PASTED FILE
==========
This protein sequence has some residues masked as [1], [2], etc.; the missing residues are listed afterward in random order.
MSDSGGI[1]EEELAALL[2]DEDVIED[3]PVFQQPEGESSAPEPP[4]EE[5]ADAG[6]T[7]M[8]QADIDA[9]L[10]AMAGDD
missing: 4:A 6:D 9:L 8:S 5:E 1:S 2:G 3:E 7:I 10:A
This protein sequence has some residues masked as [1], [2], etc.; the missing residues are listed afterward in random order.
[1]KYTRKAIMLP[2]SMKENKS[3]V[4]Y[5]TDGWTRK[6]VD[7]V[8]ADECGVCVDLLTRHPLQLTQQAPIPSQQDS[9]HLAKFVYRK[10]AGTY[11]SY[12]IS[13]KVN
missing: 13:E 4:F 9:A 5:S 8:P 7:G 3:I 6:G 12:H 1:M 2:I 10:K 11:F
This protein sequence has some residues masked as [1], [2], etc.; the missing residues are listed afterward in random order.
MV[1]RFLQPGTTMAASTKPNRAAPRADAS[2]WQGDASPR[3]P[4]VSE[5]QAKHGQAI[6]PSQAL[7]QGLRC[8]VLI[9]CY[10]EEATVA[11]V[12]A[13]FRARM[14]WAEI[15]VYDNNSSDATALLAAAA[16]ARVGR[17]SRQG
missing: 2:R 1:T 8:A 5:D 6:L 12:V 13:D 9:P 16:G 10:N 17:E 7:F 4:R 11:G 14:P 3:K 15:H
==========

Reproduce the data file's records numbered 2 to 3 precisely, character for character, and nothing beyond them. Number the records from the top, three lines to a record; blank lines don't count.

This protein sequence has some residues masked as [1], [2], etc.; the missing residues are listed afterward in random order.
[1]KYTRKAIMLP[2]SMKENKS[3]V[4]Y[5]TDGWTRK[6]VD[7]V[8]ADECGVCVDLLTRHPLQLTQQAPIPSQQDS[9]HLAKFVYRK[10]AGTY[11]SY[12]IS[13]KVN
missing: 13:E 4:F 9:A 5:S 8:P 7:G 3:I 6:G 12:H 1:M 2:I 10:K 11:F
This protein sequence has some residues masked as [1], [2], etc.; the missing residues are listed afterward in random order.
MV[1]RFLQPGTTMAASTKPNRAAPRADAS[2]WQGDASPR[3]P[4]VSE[5]QAKHGQAI[6]PSQAL[7]QGLRC[8]VLI[9]CY[10]EEATVA[11]V[12]A[13]FRARM[14]WAEI[15]VYDNNSSDATALLAAAA[16]ARVGR[17]SRQG
missing: 2:R 1:T 8:A 5:D 6:L 12:V 13:D 9:P 16:G 10:N 17:E 7:F 4:R 11:G 14:P 3:K 15:H